Five decades have passed since publication of the study The Limits To Growth. The more time passes, the more it is recognized as the work that profoundly shook the economic foundations of the modern world and its worldview
Recalling its origins is worthwhile, because it allows us to identify unusual phenomena. The research was requested by the Club of Rome from the Massachusetts Institute of Technology (MIT). The Club of Rome is a consortium of European scientists, businessmen, politicians and thinkers founded by Aurelio Peccei, Italian industrialist, and Alexander King, director of science in the European Community. The Club of Rome remains extant and has published 45 reports on the world situation. Headquartered in Switzerland, the consortium today has about 100 members with a presence in 30 countries.
Published in 1972, the study by the MIT Sloan System Dynamics Group is based on a global model that incorporated five critical variables or factors:
- Population growth,
- Food production,
- Industrial output,
- Depletion of natural resources, and
This model attempted to reveal trends for the next 100 years. The research arrived at three main conclusions:
a) If the current trends of the named factors continue unchanged, the planet would reach the limits to growth in the next 100 years. The most likely result:
a sudden and uncontrollable decline in both population and industrial capacity;
b) These trends must be modified in order to achieve an ecological and economic balance;
c) The sooner work is started on option b, the greater the chances of success. The global model they created managed to analyze all five factors in ensemble, that is, in terms of interlocking feedback loops. Fifty years later, there is now no doubt that humanity’s annual ecological footprint substantially exceeds its natural limits.
The impact of this book has been amplified many times because it came not from dissident or alternative intellectuals, but from the very bowels of the standard or dominant scientific system. Its greatest contribution is that it showed for the first time the consequences of uncontrolled growth on a planet of finite resources. The principal author of the report, in which 17 professionals collaborated, was Donella Meadows, a biophysicist and environmental scientist specializing in system dynamics. The Club of Rome has published three updated versions of the original report (1992, 2004, 2012).
We can distinguish several events around this report. First, the events that accompanied its publication in the 1970s. Around the same time, another key work appeared that called into question the foundations of economic theory:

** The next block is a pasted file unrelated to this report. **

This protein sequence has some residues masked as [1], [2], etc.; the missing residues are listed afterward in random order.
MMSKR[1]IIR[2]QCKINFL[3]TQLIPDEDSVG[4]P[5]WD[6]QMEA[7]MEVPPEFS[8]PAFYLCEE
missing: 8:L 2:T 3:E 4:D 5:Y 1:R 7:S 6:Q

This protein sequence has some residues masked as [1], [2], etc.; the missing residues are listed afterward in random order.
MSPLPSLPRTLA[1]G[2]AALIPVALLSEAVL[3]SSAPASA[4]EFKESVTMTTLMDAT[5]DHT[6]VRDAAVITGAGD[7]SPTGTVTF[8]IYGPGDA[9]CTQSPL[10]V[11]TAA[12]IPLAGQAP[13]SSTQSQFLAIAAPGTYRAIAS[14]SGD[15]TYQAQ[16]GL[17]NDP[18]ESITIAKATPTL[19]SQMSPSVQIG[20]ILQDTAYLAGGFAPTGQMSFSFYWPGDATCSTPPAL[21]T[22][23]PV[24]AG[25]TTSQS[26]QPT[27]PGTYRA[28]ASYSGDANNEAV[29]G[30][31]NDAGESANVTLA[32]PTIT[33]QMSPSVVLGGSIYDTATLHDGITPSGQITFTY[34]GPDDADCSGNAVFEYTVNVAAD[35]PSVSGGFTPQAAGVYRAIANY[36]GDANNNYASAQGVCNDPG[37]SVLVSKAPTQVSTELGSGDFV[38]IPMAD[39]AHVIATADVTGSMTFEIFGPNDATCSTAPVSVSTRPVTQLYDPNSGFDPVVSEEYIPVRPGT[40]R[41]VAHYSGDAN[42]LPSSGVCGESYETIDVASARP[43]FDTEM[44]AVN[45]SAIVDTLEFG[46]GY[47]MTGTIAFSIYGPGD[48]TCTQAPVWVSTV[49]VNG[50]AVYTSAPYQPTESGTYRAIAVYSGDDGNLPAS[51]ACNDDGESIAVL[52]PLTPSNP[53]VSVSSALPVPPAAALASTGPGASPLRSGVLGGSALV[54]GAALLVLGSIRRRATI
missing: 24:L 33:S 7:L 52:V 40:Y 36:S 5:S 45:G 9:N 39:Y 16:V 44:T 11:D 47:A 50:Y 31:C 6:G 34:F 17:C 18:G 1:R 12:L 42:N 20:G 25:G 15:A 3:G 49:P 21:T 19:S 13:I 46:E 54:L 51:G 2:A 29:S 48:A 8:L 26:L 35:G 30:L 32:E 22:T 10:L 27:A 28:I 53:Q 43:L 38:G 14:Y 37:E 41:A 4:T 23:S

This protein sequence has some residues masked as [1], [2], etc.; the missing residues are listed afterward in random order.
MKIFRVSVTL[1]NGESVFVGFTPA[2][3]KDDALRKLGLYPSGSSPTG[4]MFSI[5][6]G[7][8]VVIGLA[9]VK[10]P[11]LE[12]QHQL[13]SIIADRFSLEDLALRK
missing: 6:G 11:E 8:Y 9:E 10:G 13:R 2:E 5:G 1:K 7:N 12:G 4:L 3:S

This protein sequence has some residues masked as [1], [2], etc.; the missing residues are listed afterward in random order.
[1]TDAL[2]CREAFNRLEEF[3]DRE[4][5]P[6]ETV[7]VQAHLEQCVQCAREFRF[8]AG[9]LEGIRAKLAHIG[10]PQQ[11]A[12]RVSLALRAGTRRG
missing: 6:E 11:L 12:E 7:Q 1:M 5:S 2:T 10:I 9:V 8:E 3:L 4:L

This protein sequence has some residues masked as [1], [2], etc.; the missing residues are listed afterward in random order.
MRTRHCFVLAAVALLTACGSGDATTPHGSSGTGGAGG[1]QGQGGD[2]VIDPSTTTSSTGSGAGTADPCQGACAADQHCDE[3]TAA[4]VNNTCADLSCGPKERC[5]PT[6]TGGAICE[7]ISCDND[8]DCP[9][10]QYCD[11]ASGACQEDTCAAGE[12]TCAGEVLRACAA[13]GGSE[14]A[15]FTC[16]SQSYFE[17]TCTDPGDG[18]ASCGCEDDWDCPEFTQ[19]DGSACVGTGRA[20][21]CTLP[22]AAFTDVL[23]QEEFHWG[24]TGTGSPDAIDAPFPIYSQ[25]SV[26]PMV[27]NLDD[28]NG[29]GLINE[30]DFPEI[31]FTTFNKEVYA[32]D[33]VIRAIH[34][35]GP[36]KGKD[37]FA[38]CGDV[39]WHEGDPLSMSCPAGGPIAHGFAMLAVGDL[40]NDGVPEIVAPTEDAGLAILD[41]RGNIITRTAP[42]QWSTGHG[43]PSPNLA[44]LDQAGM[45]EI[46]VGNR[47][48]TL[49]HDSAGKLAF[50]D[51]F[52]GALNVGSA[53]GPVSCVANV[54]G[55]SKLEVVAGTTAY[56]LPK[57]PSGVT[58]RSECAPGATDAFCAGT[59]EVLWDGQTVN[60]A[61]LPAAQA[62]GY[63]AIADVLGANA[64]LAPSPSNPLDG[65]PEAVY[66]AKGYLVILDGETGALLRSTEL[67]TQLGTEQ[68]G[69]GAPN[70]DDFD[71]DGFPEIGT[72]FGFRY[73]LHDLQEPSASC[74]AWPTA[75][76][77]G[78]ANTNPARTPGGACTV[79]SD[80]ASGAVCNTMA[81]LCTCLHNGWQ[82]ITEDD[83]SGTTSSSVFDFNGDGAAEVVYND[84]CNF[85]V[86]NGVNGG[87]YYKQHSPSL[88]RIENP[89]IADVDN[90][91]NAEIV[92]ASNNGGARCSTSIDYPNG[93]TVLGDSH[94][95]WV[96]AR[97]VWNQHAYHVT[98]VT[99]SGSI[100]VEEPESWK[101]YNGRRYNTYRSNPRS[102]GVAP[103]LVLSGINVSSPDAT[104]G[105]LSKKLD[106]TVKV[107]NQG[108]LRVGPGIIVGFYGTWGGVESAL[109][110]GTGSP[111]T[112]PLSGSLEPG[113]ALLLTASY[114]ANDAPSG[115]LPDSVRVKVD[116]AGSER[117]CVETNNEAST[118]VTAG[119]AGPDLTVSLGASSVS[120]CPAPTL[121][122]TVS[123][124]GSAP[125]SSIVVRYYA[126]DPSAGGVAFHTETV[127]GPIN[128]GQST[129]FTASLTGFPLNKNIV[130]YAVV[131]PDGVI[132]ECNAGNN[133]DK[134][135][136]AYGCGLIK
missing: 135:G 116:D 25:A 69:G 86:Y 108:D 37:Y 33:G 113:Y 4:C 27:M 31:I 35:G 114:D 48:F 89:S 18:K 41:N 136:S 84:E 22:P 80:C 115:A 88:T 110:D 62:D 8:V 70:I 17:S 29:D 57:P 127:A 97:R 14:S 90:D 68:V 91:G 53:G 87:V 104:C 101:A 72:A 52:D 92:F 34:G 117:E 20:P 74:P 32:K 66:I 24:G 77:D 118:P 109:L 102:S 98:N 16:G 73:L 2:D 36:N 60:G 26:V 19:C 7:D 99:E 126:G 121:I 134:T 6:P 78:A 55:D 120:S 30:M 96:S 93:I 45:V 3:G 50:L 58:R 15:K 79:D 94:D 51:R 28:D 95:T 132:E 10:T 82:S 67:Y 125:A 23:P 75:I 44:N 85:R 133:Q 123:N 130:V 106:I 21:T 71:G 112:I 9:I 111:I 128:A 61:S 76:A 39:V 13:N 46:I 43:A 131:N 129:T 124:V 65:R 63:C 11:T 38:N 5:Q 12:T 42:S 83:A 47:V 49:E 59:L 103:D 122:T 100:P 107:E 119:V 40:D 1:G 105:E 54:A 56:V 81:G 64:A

N. Georgescu-Roegen’s (1971) book The Entropy Law and the Economic Process, which was the forerunner of ecological economics and thermoeconomics.
Then in 1972, the United Nations Conference on the Human Environment, held in Stockholm, Sweden, was the first world conference to make the environment a major issue.
The book´s enormous disruptive effect had to be confronted, then neutralized by defenders of the establishment. This defense was achieved by introducing a concept intended to obscure its approval of continued growth:
This concept was introduced by the Brundtland Report (1987), reconciling environmentalism and development, and which was imposed to support the idolatry of growth and/or economic development. Its spectacular launch occurred at the Rio de Janeiro Summit in 1992. Almost without exception, those of us who have been permanently concerned about the future of humanity and the planet uncritically accept and adopt the concept of sustainable development and its ingenuous triad (environmentally correct, socially fair and economically viable). The concept remains in force, marking international policies with the so-called Sustainable Development Goals [SDGs] as the targets set for 2030.
Against the above, an entire avalanche of books, reports, positions and statements has emerged that makes increasingly clear that we are facing a crisis of civilization, where corporate capital is really the main cause of the ecological and social crisis in the world today. The texts and the social movement on degrowth, the capitalocene theory, the positions of unions of scientists and, of course, the political ecology movements that exist today throughout the world have contributed to this questioning of the worldview of modernity and its main battering ram:
the economic system and its unstoppable obsession with growth.
Translated by Jane K. Brundage